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I'm not convinced of the ability of the Macho or HR-22 to safely keep the CPU cool, in fanless operation with no fan spinning, and only convection cooling. The test here on SPCR showed that the temperature just kept on raising, till the CPU finally throttled. The NoFan was the only one that kept the temperatures stable. And my own experience with a i7 4770S is that it's stable at idle at around ~40 degrees C, and under max load (Prime 95 Small FFTs and Futuremark) it's stable at 82-84 degrees C - but that's close to the throttling limit. If the NoFan is barely safe under such conditions, the Macho or HR-22 are probably not safe at all.

One interesting bit that I don't know about, is how was the NoFan tested here at SPCR: with the motherboard placed horizontally (and the NoFan vertically), or with the motherboard placed vertically (and the NoFan horizontal). Because looking at the heatpipes in the NoFan, I expect the performance on a vertical mounted motherboard to be worse, since the lower heatpipe that deserves the bottom half of the cooler has all its ends below the heat source (the CPU). I've seen on the frostytech site, in their heatsink reviews, that the NoFan also appears in the results table, but in two orientations: horizontal and vertical, and the difference in temperature between the two orientations is rather large. The only problem with the frostytech results table is that there is no explanation what is supposed to be horizontal - the motherboard or the heatsink. And I don't have the NoFan mounted on anything to test by myself anymore.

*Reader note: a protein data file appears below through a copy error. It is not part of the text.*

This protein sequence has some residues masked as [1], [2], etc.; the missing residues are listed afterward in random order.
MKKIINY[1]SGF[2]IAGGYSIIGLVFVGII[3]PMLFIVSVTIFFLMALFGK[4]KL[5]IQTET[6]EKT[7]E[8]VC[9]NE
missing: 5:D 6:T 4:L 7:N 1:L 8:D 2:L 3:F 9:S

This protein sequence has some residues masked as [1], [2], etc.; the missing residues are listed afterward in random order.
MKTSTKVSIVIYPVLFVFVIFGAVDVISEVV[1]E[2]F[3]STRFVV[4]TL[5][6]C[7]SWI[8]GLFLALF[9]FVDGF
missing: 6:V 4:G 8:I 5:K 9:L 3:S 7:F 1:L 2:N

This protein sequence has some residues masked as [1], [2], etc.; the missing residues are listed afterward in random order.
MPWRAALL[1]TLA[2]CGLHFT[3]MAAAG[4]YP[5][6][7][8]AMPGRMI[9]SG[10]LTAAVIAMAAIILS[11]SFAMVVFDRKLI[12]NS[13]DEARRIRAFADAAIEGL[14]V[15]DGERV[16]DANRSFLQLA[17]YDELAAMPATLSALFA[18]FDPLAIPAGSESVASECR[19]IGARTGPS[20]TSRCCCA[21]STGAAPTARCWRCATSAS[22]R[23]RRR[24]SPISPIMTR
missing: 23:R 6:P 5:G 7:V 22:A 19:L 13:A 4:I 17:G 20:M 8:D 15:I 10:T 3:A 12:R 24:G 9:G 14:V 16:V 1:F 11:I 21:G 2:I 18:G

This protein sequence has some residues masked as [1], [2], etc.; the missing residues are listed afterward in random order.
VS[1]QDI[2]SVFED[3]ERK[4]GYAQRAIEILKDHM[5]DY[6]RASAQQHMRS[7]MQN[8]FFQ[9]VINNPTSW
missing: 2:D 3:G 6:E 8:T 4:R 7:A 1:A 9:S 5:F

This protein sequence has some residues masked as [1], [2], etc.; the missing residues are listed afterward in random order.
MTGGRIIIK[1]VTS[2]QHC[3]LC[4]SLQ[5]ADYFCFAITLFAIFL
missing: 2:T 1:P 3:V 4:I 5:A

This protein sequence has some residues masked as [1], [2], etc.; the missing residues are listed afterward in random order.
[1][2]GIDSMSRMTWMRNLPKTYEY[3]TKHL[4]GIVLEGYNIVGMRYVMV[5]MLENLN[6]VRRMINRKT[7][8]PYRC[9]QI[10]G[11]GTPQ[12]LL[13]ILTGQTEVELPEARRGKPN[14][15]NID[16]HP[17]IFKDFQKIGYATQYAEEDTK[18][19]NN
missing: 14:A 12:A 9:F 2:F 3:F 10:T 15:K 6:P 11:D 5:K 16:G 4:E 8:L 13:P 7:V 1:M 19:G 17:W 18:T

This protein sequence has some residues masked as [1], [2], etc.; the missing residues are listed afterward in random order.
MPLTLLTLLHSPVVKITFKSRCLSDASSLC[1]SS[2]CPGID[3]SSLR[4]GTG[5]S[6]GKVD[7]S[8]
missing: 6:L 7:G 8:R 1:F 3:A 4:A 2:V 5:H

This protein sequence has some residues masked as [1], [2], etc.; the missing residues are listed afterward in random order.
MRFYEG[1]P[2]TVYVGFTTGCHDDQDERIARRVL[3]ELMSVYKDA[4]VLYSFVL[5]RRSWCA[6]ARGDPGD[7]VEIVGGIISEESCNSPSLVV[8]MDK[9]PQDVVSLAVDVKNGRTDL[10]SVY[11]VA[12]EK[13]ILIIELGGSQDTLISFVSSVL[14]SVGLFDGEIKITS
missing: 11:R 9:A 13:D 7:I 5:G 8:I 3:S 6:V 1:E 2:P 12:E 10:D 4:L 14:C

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 Post subject: Re: Mounting a CPU heatsink without the backplate
PostPosted: Sun Sep 14, 2014 5:34 am 
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i might have missed something, but

bbalex wrote:
and safe gaming when placing the window cover back over the top panel and letting that big front fan spin.


doesn't match with

bbalex wrote:
I'm not convinced of the ability of the Macho or HR-22 to safely keep the CPU cool, in fanless operation with no fan spinning, and only convection cooling.


So please make up your mind, because those two things are somwhow contradicting. Macho + case fan nearby has been proven to work. And a case fan spinning with the proper rpm is practically inaudible.